Game-changer for property sector | Inquirer Opinion

Game-changer for property sector

/ 04:35 AM June 24, 2024

The real estate sector has been operating for decades with an inefficient property valuation system. Last June 13, President Marcos finally signed Republic Act No. 12001, or the Real Property Valuation and Assessment Reform Act, to streamline, digitize, and enhance this through a uniform appraisal based on internationally accepted standards, concepts, principles, and practices.

“No longer will we rely on the outdated valuation system,” he noted in his speech during the signing ceremony in Malacañang, expressing optimism that the new law will also improve bureaucratic efficiency.

This long overdue overhaul of the country’s antiquated and problematic property valuation system presents what the President calls a game-changer that will dramatically improve the real estate landscape and benefit both the government and the private sector. It is part of the administration’s Comprehensive Tax Reform Program that aims to promote a just and efficient property valuation system.

Stop recurring problems

Its main effect is that it will broaden the tax base used for property and property-related taxes of the national and local governments. But more than just increasing government tax revenues from real estate, the new law will hopefully put a stop to the recurring problems experienced by individuals and companies when they pay property taxes or sell their land. It will also minimize right-of-way (ROW) problems that have delayed numerous public and private infrastructure projects, causing cost overruns that at times lead to their eventual cancellation.


The valuation system prior to this law was chaotic. When Mr. Marcos was a senator in 2013, he had actually introduced Senate Bill No. 415 on revamping it, citing that with 23 national government agencies, almost 1,300 local government units (LGUs), and hundreds of private appraisers performing valuation using different methods and standards, the property sector has been riddled with inconsistent property values. As a result, many projects were delayed or scuttled due to just compensation issues and lengthy court litigation. Although the government is authorized under RA 10752, or the 2016 Right-of-Way Act, to purchase real property needed as a ROW site or location for a public infrastructure project, such acquisition often gets delayed by valuation problems.

Single valuation base

Among the LGUs, it is more complicated as the technical process of property valuation is tied to real estate taxation, which is a political function of elected local officials. With the approval of the schedule of market values (SMV) assigned to the local councils, the technical function of valuation is often influenced by highly politicized decisions. This compromised the capacity of LGUs to generate enough property taxes that could have funded public services for their constituencies.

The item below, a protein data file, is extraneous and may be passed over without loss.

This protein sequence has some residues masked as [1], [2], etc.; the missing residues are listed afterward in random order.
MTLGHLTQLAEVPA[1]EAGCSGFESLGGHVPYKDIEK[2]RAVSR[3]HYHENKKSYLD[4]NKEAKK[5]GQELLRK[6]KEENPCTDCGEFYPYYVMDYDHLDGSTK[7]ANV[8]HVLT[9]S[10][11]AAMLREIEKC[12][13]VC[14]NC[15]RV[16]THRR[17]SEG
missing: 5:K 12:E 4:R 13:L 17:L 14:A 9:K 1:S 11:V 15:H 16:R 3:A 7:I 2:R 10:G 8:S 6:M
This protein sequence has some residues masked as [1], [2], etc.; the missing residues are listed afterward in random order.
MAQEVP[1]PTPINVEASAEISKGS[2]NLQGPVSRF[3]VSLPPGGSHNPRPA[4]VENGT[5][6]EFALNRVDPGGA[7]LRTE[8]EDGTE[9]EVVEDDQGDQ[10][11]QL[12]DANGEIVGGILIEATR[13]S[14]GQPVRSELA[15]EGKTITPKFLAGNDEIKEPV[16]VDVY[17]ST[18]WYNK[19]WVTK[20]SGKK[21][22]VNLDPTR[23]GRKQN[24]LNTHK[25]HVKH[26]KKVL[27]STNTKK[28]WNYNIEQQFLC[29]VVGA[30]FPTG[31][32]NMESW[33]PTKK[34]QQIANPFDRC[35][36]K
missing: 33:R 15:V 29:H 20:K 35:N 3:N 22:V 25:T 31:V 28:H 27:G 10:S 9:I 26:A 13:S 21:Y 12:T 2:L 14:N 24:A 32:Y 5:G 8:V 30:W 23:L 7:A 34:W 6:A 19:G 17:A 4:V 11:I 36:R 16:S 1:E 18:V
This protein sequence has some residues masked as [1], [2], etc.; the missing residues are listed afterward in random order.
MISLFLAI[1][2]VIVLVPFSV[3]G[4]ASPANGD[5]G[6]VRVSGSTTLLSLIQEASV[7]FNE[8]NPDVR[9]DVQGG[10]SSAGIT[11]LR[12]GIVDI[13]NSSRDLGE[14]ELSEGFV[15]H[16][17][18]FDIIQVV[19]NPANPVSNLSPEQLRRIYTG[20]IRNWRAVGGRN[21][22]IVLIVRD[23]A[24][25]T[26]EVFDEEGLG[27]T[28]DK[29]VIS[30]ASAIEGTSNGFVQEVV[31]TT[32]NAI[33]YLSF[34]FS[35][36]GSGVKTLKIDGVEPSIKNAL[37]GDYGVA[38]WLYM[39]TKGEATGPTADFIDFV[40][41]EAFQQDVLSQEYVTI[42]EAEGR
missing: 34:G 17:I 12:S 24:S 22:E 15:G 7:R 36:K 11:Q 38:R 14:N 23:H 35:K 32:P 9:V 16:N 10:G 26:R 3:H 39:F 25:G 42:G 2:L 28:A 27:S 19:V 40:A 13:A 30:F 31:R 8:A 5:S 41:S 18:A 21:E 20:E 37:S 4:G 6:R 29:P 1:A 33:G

A single valuation base for taxation purposes, which is the principal feature of RA 12001, will hopefully resolve the difficulties that taxpayers face every time they pay property taxes and other imposts on the sale of real estate, among them transfer taxes, capital gains and withholding taxes, documentary stamp tax, and value-added tax. This single valuation system will also facilitate and speed up private property transactions.

The creation of an electronic and comprehensive property information system is another major highlight of the law as it will serve as the only database of all real property transactions currently with the Registry of Deeds, the Bureau of Internal Revenue, notaries public, and other agencies.


Prone to compromise and corruption

In short, multiple benefits, not just increasing taxes, are expected from RA 12001. According to the Chamber of Real Estate and Builders Associations Inc, “it is a timely opportunity to overhaul the current (SMV) system which has, for many years, been prone to compromise and corruption and wanting of direct participation by the private sector and professionals with the requisite technical know-how and training.”

Real estate investment management firm Colliers Philippines added that the newly signed law will provide “much-needed transparency” in a volatile industry that may soon rebound from the pandemic. “We see its implementation as providing much-needed transparency to the current opacity of the Philippine real estate market,” it added.


As it is, however, RA 12001 presents only the potential to become a game-changer in the property sector. As with any other law, the success or failure of RA 12001 will depend on the implementing rules and regulations (IRR) needed to implement it. All property stakeholders therefore need to get involved in its formulation and prudently scrutinize the proposed IRR. It is hoped that the government, in crafting the IRR for RA 12001, will give private sector experts the opportunity to participate in the process and give inputs that will make it transparent, efficient, and acceptable to everyone.

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